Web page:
endmethod
    
    method listRemove takes nothing returns nothing
        if not inlist then
            return
        endif
        set inlist = false
        set prev.next = next
        set next.prev = prev
        set count = count - 1
    endmethod

    method listAdd takes nothing returns nothing
        if inlist or destroying or this==0 then
            return
        endif
        set inlist = true
        set last.next = this
        set prev = last
        set thistype(0).prev = this
        set next=thistype(0)
        set count = count + 1
    endmethod
    
    static method listDestroy takes nothing returns nothing
        local thistype this = last
            set destroying = true
            loop
                exitwhen this == 0
                call destroy()
                set this = prev
            endloop
            set destroying = false
    endmethod
    
endmodule
Collapse alternative:
module List
    private static boolean destroying = false
    private boolean inlist = false
    
    readonly static integer count = 0
    
    readonly thistype next = 0
    readonly thistype prev = 0

    readonly thistype first = 0
    readonly thistype last = 0
    
    method listRemove takes nothing returns nothing
        if not inlist then
            return
        endif
        set inlist = false
        if prev==0 then
            set first.next = next
        else
            set prev.next = next
        endif
        if next==0 then
            set last.prev = prev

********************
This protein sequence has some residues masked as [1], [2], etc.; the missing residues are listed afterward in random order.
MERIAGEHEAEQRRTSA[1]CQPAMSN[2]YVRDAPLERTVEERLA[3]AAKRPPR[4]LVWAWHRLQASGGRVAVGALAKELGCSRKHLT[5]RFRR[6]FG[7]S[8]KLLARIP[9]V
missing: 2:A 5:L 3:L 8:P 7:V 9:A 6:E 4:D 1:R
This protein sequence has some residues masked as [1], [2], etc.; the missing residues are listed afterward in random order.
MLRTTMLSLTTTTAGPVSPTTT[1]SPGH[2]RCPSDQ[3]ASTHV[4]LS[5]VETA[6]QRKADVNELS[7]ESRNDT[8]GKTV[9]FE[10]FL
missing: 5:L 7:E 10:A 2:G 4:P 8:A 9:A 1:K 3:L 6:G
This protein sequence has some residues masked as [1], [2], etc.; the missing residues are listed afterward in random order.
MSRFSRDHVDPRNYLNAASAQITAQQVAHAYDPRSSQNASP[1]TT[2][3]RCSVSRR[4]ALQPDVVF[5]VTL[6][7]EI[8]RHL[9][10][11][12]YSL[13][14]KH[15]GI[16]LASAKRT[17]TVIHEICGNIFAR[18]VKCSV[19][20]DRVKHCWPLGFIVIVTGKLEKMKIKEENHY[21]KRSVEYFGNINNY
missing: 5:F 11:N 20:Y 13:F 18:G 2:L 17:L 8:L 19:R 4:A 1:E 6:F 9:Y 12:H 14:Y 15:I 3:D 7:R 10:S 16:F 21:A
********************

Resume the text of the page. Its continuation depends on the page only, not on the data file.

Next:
else
            set next.prev = prev
        endif
        set count = count - 1
    endmethod

    method listAdd takes nothing returns nothing
        if inlist or destroying then
            return
        endif
        set inlist = true
        if last==0 then
            set first.next = this
            set prev = thistype(0)
        else
            set last.next = this
            set prev = last
        endif
        set last = this
        set next = thistype(0)
        set count = count + 1
    endmethod
    
    static method listDestroy takes nothing returns nothing
        local thistype this = last
            set destroying = true
            loop
                exitwhen this == 0
                call destroy()
                set this = prev
            endloop
            set destroying = false
    endmethod
    
endmodule
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Old 07-07-2011, 11:53 PM   #13
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thistype(0).prev is equivalent to the last element in the list because that's how the code is written. It uses the 0th index of the array, which is otherwise unused, as the head of the list. This streamlines the listAdd and listRemove methods since the head of the list is itself a node rather than being separate values.
ohhhh i see. I never realized you could do that

Quote:
Yeah, there was another much more serious bug in ListModule that I missed. I posted a correction in my reply to the ListModule thread.
tytyty so much
seriously i'm considering naming my firstborn anitarf
well
mb not
we'll see how much i like the kid

the wisp wheel works like a charm :DDDD